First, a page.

The US economic slowdown has brought not only sustained job losses, but also a steep rise in the proportion those unemployed for prolonged periods. The number of people out of work for more than six months has shot up by 37 percent since June of 2007, according to the Bureau of Labor Statistics.
Last month, 1.5 million people had been unable to find work half a year or more. Many of these workers, without paychecks or medical insurance and having exhausted their unemployment benefits, are confronted with foreclosure on their homes, evictions and the threat of destitution.
The number of long term unemployed is up from 1.1 million in June of 2007. The average duration of unemployment climbed from 15.1 to 15.9 weeks in June from a year earlier. The increase in the number of long-term unemployed was twice the rise in the total number of jobless over the same time.
These figures come from the most recent Bureau of Labor Statistics report, which showed that the US economy shed 62,000 jobs in June, on top of an earlier 62,000 loss in May. The unemployment rate, which shot up in May by the highest amount in over 20 years, remained steady at 5.5 percent, up from 4.6 percent a year ago.
June marked the sixth straight month of falling payrolls, with the US economy having lost 438,000 jobs since the beginning of the year. The total number of unemployed reached 8.5 million last month, up from 7.0 million a year earlier.
The unemployment rate for prime-aged workers, those 25 and up, rose from 4.1 to 4.3 percent. This shift was compensated by a decline in youth unemployment, leaving the overall unemployment rate nominally unchanged.
These figures do not take into account the 1.6 million people who are “marginally attached” to the workforce, who had looked for work in the previous 12 months, but not in the last month. This figure includes approximately 420,000 “discouraged workers,” who had given up looking for work because they think that there is no work available.
The results followed layoff announcements from American Airlines, Goldman Sachs and Starbucks, which announced plans last week to close 600 stores and lay off 12,000 workers.
A significant portion of the June payroll loss was attributable to the construction sector, where employment fell by 43,000. The sector has lost some 528,000 jobs since the peak of the housing bubble in 2006.
Manufacturing did not fare much better, with some 33,000 jobs slashed in the last month. Manufacturing payrolls have shed 353,000 jobs in the past twelve months.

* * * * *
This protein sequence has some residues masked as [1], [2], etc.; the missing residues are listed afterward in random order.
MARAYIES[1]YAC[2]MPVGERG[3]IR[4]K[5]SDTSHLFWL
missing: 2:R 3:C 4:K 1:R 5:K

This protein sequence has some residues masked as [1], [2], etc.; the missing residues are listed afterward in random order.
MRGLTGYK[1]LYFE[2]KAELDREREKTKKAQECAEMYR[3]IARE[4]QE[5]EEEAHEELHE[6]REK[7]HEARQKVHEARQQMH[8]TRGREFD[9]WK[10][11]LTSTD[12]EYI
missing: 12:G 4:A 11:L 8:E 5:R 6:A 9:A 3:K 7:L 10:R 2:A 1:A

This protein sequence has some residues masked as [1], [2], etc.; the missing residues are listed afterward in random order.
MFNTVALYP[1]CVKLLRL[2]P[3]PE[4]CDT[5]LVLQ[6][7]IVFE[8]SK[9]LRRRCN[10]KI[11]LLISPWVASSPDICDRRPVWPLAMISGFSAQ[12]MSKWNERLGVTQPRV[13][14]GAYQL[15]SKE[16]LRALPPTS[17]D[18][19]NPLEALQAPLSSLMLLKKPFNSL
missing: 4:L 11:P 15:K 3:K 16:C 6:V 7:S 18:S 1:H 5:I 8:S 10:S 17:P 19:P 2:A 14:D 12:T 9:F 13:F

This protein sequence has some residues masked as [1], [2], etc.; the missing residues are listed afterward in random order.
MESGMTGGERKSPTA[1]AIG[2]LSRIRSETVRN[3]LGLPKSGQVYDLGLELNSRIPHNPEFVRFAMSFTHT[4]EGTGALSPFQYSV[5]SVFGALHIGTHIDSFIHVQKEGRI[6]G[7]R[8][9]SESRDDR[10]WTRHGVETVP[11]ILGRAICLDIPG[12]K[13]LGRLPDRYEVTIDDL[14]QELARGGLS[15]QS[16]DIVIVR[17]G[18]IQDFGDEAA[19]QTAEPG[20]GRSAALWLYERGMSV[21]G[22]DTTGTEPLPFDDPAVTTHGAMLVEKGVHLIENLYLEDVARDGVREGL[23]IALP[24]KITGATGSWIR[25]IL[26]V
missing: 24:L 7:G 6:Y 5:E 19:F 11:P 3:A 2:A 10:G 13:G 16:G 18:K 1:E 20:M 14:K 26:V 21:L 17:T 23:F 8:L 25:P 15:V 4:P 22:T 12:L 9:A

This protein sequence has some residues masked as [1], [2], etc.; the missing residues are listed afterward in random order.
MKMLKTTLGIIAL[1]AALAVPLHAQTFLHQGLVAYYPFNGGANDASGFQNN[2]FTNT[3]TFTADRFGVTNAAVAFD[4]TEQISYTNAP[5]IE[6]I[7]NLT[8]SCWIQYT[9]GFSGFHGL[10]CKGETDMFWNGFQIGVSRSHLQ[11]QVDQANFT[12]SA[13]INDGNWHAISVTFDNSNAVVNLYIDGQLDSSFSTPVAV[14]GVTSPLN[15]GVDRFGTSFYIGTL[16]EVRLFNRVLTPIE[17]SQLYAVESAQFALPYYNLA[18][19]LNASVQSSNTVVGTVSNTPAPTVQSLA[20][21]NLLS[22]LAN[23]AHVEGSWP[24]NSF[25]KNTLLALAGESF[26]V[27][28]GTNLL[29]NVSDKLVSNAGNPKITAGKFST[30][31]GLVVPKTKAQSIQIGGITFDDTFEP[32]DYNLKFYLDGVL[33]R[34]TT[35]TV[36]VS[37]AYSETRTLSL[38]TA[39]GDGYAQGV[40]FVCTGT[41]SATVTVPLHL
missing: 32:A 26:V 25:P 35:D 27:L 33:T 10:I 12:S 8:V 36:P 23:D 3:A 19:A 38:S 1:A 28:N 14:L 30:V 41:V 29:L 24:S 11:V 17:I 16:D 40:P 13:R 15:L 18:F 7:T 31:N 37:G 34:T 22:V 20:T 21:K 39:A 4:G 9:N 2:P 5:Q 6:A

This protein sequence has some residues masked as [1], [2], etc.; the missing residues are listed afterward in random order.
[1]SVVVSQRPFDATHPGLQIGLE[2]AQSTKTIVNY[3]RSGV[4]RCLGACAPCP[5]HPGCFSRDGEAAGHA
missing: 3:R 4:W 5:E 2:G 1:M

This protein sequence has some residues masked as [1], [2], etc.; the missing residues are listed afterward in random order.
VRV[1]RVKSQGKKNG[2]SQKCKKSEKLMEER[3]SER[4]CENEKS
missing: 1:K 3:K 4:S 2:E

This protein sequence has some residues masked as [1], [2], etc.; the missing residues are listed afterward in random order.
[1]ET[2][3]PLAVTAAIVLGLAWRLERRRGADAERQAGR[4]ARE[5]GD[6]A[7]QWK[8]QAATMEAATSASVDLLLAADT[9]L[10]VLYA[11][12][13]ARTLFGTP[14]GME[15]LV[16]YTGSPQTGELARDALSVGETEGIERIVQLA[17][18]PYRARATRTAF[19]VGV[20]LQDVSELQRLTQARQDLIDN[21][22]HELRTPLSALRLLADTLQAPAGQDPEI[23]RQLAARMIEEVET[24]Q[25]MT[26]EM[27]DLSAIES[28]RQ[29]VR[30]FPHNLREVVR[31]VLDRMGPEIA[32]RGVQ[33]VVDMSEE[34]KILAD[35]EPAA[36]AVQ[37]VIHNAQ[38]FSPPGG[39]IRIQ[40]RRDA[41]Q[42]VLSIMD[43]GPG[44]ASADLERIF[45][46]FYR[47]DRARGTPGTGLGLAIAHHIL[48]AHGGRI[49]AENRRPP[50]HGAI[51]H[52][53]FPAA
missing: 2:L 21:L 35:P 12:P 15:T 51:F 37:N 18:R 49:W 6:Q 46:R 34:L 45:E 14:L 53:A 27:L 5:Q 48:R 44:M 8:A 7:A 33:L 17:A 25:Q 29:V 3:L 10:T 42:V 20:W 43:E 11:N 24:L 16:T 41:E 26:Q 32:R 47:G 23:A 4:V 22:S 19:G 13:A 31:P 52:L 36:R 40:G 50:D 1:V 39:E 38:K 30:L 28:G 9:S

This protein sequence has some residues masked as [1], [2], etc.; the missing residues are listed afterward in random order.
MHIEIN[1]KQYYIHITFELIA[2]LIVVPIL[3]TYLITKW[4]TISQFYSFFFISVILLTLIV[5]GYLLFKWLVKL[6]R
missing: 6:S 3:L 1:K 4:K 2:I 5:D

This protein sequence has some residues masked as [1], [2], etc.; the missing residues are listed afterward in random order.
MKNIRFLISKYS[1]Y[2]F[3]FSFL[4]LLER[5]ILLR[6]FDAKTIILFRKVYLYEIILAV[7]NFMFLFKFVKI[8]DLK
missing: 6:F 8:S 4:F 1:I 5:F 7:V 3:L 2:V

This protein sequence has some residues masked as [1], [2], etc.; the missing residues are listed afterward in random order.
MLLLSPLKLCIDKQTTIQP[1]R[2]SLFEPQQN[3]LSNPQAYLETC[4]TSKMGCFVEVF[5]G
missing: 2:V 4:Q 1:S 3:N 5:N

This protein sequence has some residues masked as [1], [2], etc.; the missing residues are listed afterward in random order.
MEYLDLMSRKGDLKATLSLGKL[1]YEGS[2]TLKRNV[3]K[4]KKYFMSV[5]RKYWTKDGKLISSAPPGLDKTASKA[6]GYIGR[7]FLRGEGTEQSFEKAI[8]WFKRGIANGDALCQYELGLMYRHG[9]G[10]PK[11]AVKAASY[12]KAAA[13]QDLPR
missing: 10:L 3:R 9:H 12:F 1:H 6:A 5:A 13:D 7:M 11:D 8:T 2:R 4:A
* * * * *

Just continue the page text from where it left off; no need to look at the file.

While six consecutive months of declining payrolls have always signaled recessions during the past 50 years, current estimates indicate that the US economy managed to continue growing in both the first and second quarters. “We have not really had a downturn quite like this one in which we lose jobs month after month but the economy somehow manages to grow,” Nigel Gault, chief domestic economist at Global Insight, told the New York Times.
The fact that the economy has continued to grow while unemployment has shot up hints that adverse economic conditions have not fully made themselves felt in consumer spending. This is likely due to the effect of the $78 billion in tax rebates recently sent out by the government, which may have temporarily boosted consumer expenditures. Once those rebates are spent, however, it is likely that the economy will begin to contract and the current hemorrhaging of jobs will only accelerate. According to a recent survey, consumer confidence has sunk to its lowest level in 16 years.
All the while, real wages have continued to plummet. Median wages have increased by 2.8 percent in the past year; the Consumer Price Index rose by over 4 percent during the same period. This adds up to a decrease in median real wages of over 1.2 percent, as workers have lost bargaining power as the labor market has softened.
Congress responded to these developments last week by passing a law to extend the duration of unemployment benefits nationwide. The bill adds 13 weeks onto the 26 weeks of unemployment benefits currently guaranteed by state governments. The extension lasts only until March. Moreover, to qualify for the extension, workers must have been on the job for 20 months before being laid off, a provision that excludes 10 percent of the long term unemployed.
The provision is estimated to cost some $8 billion, and was included in a bill funding the wars in Iraq and Afghanistan through 2009. In comparison to the war funding provision, estimated at $162 billion, the aid to the millions of unemployed amounts to a pittance.